Don’t think of Italy as only a summer destination. There are lots of things to do and to see during the Italian spring, fall, and even winter. This series of articles provides ideas for your Italian winter vacation, describing regional spectacles, tourist attractions, and special events, and sometimes skiing and other winter sports. Italian winter holidays offer several advantages: You won’t have to fight the crowds, hotels and other accommodations are easier and cheaper to find, and every region has its own winter festivals. When we say winter, we mean November to February; spring comes early in Italy. Don’t look here for information about Italy’s marvelous Carnivale; we plan a separate series covering regional Carnivale celebrations. Talk about planning; start organizing your Italian winter holidays now. Keep reading.
The Aosta Valley is a tiny bilingual (Italian and French-speaking) enclave in the northwest corner of Italy bordering on France and Switzerland. This is alpine country so I don’t have to tell you about all the skiing opportunities. You’ll find the rugged, unspoiled Parco Nazionale del Gran Paradiso is open all winter. It’s a great place for hiking.
On November first the village of Cogne at the edge of the Parco celebrates the Cantes Festival, which is dedicated to the community’s boys. They are offered wine and food and participants sing until sunset. About one week later Perloz celebrates the final of the Concours Bataille des Chevres (Goat Fight). There’s an exhibition of the local breeders’ best animals and a competition among these goats, which are classed into three categories. The winners are awarded “tchambis”, maple and walnut collars hand inlaid with the traditional bell. Lesser prizes honor eight other goats in each category.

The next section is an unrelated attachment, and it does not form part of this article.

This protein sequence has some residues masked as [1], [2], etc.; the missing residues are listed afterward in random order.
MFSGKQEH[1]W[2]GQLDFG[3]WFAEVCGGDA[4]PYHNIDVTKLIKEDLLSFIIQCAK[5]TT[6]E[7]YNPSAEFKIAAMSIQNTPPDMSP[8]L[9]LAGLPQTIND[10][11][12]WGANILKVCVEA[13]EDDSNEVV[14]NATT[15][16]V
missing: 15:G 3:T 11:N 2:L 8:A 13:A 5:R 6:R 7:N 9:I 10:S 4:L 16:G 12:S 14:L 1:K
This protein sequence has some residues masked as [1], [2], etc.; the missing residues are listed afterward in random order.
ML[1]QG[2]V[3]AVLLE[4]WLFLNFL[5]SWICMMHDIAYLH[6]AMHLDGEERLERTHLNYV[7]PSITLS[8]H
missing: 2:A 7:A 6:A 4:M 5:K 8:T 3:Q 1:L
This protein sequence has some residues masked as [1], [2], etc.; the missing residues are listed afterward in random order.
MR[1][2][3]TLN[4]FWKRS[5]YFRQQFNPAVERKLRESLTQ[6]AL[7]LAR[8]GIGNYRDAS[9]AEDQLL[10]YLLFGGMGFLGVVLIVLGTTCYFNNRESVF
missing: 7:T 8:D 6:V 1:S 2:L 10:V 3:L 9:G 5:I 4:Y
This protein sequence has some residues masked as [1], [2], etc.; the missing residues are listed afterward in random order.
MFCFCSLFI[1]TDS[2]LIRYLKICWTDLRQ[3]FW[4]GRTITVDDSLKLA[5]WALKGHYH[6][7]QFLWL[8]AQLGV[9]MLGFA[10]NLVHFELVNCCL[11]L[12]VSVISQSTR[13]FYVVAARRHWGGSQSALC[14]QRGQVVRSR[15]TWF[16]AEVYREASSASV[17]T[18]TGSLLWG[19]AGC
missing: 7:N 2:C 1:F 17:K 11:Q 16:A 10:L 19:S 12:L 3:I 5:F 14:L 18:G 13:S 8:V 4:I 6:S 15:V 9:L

In the capital Aosta December means a week long International Hot Air Balloon Encounter culminating in the ascent of Mont Blanc. You’ll find Living Nativity Scenes almost everywhere in the region. On December 30 in the alpine resort of Breuil-Cervinia at the base of the Matterhorn you can enjoy a torch lit procession on skis followed by a fireworks display.
On the next to last Sunday of January the village of Donnas hosts the Fiera del Legno (Wood Fair) similar to the event taking place in the regional capital about two weeks later. On January 30 and 31 the historic center of the capital Aosta celebrates the Saint Orso Feast Day, a woodcarver’s fair that started about 1000 years ago. You’ll find over seven hundred artisans displaying and selling their woodwork, soapstone, wrought iron and leather, weaving, and other fine work. The Fair is an excellent expression of the Aosta Valley’s historical and cultural environment. There is also music and food and wine tasting that includes mulled wine. The streets are full until dawn. And wherever you go and whatever you do, check out the fine Val D’Aosta wines.